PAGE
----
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The Geminid Meteor Shower Rounds Off 2011

December 9, 2011 Leave a comment

2011 has been quite a year, both terrestrial and otherwise. This week sees the last of the big scheduled astronomical happenings of the year in the form of the Geminid meteor shower.

This shower is one of the yearly standbys along with the Perseids that are always sure to produce. The Geminids have a long peak centered on the morning of December 14th when an idealized Zenithal Hourly Rate (ZHR) of up to 120 meteors per hour may be seen.

Problems will arise, however, from an 82% illuminated waning gibbous Moon in the adjacent constellation of Cancer. Rising roughly around 10PM local on the night of the peak, this makes for the worst possible Moon phase as it’ll be high and bright in the early AM hours, just as the meteor shower is getting into high gear. But as always, I wouldn’t let that stop you from looking!

Full Story: http://www.meteorwatch.org/2011/12/07/the-geminid-meteor-shower-rounds-off-2011/

New iPhone App Helps Skywatchers Count Meteors

December 9, 2011 Leave a comment

A new NASA handheld device application for mobile devices enables skywatchers to better track, count and record data about sporadic meteors and meteor showers anywhere in the world.

The “Meteor Counter” app enables astronomers — laypersons and experienced meteor hunters alike — to easily capture meteor observations with the software’s innovative, piano-key interface. As the user taps the keys, the app records critical data for each meteor, including time and brightness. Once each observing session ends, that data is automatically uploaded, along with observer information, to NASA researchers for analysis.

The new app was developed by Dr. Bill Cooke, the head of NASA’s Meteoroid Environment Office at NASA’s Marshall Space Flight Center in Huntsville, Ala. and Dr. Tony Phillips of space weather.com. “We developed the iphone app to be fun, and informative, but also to encourage going outside to observe the sky,” said Cooke. “Our hope is the app will be useful for amateur and professional astronomers – we want to include their observations in NASA’s discoveries – and have them share in the excitement of building a knowledge base about meteor showers.”

Full Story: http://www.nasa.gov/centers/marshall/news/news/releases/2011/11-155.html

Leonids Meteor Shower 2011

November 17, 2011 Leave a comment

(Check out Steve Owens’ WordPress site, Dark Sky Diary, at http://darkskydiary.wordpress.com/)

On the night of 17/18 November 2011 the Leonids meteor shower reaches its peak. This annual performer is associated with Comet Temple-Tuttle, which orbits the Sun once every 33 years leaving a trail of debris as it goes. Once a year the Earth passes through this trail, and we see a meteor shower.

This year’s Leonids shower is hampered by the last quarter Moon which sits just to the right of the radiant of the Leonids, in Leo. Despite this there is good reason to observe the shower this year, as the International Meteor Organisation suggest there might be as many as three peaks of activity.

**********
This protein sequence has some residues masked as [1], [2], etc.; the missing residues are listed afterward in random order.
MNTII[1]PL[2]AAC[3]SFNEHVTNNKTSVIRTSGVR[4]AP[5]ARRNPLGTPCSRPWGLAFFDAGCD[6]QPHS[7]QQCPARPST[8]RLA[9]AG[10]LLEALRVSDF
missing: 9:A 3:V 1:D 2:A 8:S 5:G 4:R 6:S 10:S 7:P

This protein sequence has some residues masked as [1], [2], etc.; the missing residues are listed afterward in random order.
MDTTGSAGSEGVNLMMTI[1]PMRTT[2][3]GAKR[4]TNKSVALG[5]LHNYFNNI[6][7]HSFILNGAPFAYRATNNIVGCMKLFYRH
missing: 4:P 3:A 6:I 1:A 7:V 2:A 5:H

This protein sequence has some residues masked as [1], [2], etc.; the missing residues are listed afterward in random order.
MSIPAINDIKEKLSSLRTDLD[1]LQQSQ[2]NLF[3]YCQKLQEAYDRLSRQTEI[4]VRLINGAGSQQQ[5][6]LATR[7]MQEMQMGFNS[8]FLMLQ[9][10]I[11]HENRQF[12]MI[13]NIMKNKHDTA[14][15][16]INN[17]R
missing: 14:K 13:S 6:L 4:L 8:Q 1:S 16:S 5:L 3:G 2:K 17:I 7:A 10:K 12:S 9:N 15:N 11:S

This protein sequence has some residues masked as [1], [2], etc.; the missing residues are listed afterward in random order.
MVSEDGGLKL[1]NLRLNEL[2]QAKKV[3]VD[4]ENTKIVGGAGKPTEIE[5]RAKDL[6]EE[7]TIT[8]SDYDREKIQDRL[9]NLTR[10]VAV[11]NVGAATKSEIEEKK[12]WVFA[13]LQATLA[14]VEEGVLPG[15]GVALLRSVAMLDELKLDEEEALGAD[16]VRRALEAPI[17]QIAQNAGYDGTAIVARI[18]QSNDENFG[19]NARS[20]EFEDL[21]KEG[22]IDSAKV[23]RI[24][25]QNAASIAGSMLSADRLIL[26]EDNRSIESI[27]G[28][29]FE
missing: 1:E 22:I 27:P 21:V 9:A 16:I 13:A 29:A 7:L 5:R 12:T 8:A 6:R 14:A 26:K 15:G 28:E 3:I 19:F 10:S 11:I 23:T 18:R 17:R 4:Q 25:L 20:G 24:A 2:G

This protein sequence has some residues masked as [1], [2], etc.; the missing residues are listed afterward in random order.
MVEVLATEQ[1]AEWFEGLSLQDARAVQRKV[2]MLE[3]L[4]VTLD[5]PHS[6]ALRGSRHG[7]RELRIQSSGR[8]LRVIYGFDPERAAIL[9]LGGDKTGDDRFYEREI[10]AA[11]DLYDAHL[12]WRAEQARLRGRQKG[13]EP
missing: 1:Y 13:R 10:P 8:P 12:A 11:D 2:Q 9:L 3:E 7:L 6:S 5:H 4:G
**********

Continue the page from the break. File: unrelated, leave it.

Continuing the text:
Full Story: http://darkskydiary.wordpress.com/2011/11/10/leonids-meteor-shower-2011/

Weekend Orionid Meteor Shower

October 21, 2011 Leave a comment

Earth is about to pass through a stream of debris from Halley’s comet, source of the annual Orionid meteor shower.  Forecasters expect more than 15 meteors per hour to fly across the sky on Saturday morning, Oct. 22nd, when the shower peaks.

“Although this isn’t the biggest meteor shower of the year, it’s definitely worth waking up for,” says Bill Cooke of the NASA Meteoroid Environment Office. “The setting is dynamite.”

Orionids are framed by some of the brightest and most beautiful constellations in the night sky. The meteors emerge from mighty Orion, the shower’s glittering namesake.  From there they streak through Taurus the Bull, the twins of Gemini, Leo the Lion, and Canis Major–home to Sirius, the most brilliant star of all.

This year, the Moon and Mars are part of the show.  They’ll form two vertices of a celestial triangle in the eastern sky on Saturday morning while the shower is most active; Regulus is the third vertex.  Blue Regulus and red Mars are both approximately of 1st magnitude, so they are easy to see alongside the 35% crescent Moon.  Many Orionids will be diving through the triangle in the hours before dawn.

Full Story: http://science.nasa.gov/science-news/science-at-nasa/2011/20oct_orionids/

Draconid Meteor Shower Outburst

October 7, 2011 Leave a comment

On October 8th, Earth will pass through a network of dusty filaments shed by Comet 21P/Giacobini-Zinner. Forecasters expect the encounter to produce anywhere from a few dozen to a thousand meteors per hour visible mainly over Europe, northern Africa and the Middle East. The meteors will stream from the northern constellation Draco–hence their name, the “Draconids.”

Peak rates should occur between 1600 UT and 2200 UT (noon – 6 pm EDT) as Earth grazes a series of filaments nearly intersecting our planet’s orbit.

Full Story: http://spaceweather.com/archive.php?month=10&day=07&year=2011&view=view